New Classical Tracks: Danish String Quartet is fine with folk music
New Classical Tracks: Danish String Quartet (extended)
Danish String Quartet: Last Leaf (ECM)
They met at music summer camp in Denmark when they were just kids. That's when violinist Rune Tonsgaard Sorensen and violist Asbjorn Norgaad started to explore music for string quartets. They also became lifelong friends who love making music together as founding members of the Danish String Quartet.
What sets them apart? Their heartfelt approach, the natural grittiness of their performance?
Here's what Norgaad thinks: "If there is anything that sets us apart, it's mostly in our story. Because I think many chamber ensembles they're often a product of something in music academy that maybe people create a group to have a career; they do it kind of later in life. For us, the string quartet came before us actually deciding to become professional musicians. So it's so ingrained in our personal history, as well, that the way we learned individually to play our instruments was very kind of intertwined with creating the quartet."
The other thing that's ingrained in these musicians, is Nordic folk music. They recently released their second recording of Nordic and other folk tunes arranged by the members of the group. It's titled, Last Leaf.
Rune, how did you decide to put together this collection of Nordic folk tunes?
"With the folk music, we simply had to kind of figure out which tunes will sound best for string quartet. We made actually more arrangements than we could use basically, so we discarded a few of them, so now I think we've found the 16 best tunes that we could from the Nordic countries."
Let's talk about the title of this recording. It's also based on one of the songs that appears on this release. It's not the title of that song, though. Tell me a little about the story behind Last Leaf.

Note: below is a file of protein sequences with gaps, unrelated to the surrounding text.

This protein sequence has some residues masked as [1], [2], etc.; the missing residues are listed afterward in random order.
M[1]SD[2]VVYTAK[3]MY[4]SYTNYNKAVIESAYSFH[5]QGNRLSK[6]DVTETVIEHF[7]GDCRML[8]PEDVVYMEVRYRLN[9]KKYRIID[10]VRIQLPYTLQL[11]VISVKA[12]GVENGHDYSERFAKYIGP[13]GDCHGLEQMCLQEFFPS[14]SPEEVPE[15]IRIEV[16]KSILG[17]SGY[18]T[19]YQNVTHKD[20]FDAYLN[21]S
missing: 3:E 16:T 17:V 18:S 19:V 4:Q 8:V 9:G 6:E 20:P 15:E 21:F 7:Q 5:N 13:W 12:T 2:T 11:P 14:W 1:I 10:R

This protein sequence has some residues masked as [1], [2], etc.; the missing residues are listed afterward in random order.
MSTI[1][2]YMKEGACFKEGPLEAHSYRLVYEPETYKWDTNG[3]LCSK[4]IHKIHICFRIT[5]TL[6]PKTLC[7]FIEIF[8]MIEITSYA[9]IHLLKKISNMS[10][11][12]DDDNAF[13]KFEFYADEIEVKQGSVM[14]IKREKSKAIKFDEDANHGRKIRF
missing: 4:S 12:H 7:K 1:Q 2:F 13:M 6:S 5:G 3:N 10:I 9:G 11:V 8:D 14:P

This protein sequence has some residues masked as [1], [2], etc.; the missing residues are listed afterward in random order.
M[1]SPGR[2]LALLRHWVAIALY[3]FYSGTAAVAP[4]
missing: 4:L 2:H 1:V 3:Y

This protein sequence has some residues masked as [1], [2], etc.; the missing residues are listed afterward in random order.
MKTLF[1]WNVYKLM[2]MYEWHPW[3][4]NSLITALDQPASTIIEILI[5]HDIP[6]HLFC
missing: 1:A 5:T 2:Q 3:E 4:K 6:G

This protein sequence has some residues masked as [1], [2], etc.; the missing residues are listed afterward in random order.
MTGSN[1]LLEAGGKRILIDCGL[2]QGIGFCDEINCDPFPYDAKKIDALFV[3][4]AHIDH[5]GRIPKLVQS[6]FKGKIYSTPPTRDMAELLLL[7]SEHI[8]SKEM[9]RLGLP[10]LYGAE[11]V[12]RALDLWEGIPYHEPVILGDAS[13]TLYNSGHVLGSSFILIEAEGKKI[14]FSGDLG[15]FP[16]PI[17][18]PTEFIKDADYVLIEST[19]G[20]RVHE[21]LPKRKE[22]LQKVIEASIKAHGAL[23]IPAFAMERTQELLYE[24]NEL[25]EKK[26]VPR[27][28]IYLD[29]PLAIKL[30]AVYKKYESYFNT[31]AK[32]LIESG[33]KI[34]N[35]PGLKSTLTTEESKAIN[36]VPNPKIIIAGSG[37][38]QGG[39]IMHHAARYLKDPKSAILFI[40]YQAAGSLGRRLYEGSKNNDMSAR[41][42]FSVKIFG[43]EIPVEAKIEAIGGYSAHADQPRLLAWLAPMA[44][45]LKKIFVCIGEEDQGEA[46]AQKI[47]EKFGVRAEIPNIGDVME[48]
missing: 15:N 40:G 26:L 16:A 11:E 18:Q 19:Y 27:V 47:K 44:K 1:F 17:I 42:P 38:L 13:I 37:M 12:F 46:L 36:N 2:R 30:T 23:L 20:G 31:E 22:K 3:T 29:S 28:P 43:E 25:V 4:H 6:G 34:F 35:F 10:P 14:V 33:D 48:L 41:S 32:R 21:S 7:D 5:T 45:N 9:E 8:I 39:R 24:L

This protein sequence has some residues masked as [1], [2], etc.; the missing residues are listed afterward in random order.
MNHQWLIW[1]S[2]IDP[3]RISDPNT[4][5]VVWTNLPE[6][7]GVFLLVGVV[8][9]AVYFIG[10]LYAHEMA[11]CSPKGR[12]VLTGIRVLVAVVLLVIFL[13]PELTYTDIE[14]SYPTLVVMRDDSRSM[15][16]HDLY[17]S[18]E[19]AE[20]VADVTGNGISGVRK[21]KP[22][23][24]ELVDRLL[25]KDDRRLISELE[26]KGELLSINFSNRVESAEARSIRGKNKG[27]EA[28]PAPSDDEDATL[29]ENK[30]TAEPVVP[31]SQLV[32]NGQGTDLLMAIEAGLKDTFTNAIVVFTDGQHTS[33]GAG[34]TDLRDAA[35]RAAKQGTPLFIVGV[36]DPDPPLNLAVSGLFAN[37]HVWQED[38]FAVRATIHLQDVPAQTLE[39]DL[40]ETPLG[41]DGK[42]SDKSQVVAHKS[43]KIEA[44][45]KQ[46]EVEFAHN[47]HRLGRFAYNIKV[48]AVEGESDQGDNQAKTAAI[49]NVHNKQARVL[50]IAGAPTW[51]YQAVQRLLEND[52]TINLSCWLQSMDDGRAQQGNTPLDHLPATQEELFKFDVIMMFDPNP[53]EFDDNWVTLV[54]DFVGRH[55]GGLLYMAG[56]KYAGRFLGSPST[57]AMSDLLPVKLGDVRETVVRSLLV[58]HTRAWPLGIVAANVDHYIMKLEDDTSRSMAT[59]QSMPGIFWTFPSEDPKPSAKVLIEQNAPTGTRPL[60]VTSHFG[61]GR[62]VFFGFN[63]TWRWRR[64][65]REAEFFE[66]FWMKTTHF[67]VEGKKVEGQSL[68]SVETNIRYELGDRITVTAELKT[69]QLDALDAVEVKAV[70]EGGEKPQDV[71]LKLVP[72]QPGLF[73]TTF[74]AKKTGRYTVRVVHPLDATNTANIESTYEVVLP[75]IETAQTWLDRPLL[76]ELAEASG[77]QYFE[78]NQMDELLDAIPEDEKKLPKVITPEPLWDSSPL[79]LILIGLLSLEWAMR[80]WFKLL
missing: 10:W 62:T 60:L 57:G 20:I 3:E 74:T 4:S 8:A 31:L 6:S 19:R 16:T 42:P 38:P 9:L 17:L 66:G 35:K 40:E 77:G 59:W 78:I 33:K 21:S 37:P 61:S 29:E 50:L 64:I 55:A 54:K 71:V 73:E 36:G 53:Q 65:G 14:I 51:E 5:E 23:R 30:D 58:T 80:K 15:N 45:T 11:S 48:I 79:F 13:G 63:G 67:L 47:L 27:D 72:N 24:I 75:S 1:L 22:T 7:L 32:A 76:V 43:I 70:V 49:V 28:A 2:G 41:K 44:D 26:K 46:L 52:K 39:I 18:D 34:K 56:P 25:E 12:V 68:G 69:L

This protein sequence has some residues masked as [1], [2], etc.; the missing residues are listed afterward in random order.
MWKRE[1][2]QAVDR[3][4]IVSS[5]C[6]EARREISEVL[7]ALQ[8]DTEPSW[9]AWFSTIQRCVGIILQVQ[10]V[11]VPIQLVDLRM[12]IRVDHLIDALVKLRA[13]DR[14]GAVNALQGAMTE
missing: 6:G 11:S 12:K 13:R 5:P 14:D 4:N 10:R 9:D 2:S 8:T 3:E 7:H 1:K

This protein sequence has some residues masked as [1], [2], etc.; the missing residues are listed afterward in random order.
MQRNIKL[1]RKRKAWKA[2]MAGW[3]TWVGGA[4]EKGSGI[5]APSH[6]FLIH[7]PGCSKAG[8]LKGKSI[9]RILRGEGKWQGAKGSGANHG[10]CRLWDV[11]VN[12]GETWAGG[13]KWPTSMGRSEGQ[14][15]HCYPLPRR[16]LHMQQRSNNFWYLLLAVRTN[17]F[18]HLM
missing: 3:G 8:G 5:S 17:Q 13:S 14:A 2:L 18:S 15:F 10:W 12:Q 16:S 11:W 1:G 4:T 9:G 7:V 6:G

"We have a track on the recording that is called 'Dromte mig en drom.' And that is the oldest known tune that we know of in Scandinavia, I believe. And it's a melody that was written down in a set of laws written by the Danish King Valdemar the Victorious in the beginning of the 13th century. I think it was written down from 1200 to 1216, or something like that. And that was actually the first real set of laws introduced to the Danish kingdom in that way. And on the last page, on the last leaf, of this set of laws there is a melody written down.
"And you know it's very simply notated. It doesn't look like the notation we have today. So there's only four lines and basically some ink dots kind of marking where the notes are. And every Danish person knows this melody because it has been used by the Danish Radio for many, many years as like a melody between shows, and it's a very, very beautiful melody. And the text for this melody is actually something about righteousness and that everybody should be treated fair and stuff like that. So, it also has a quite beautiful message."
Asbjorn, did you make any interesting discoveries as you were researching the pieces for this collection?
"At one level, folk music is a very local thing. It's the thing that you go to your local pub or whatever and you play there. But it's also global. It's the same melodies that are flowing everywhere. And I think that's kind of mind blowing when we are dealing with something that we think is so Danish and so local. And, actually it's a beautiful thing that's kind of uniting music lovers all over and has been doing it for hundreds of years."
To hear the rest of my conversation with the Danish String Quartet, click on the extended interview above, or download the extended podcast on iTunes or wherever you get your podcasts.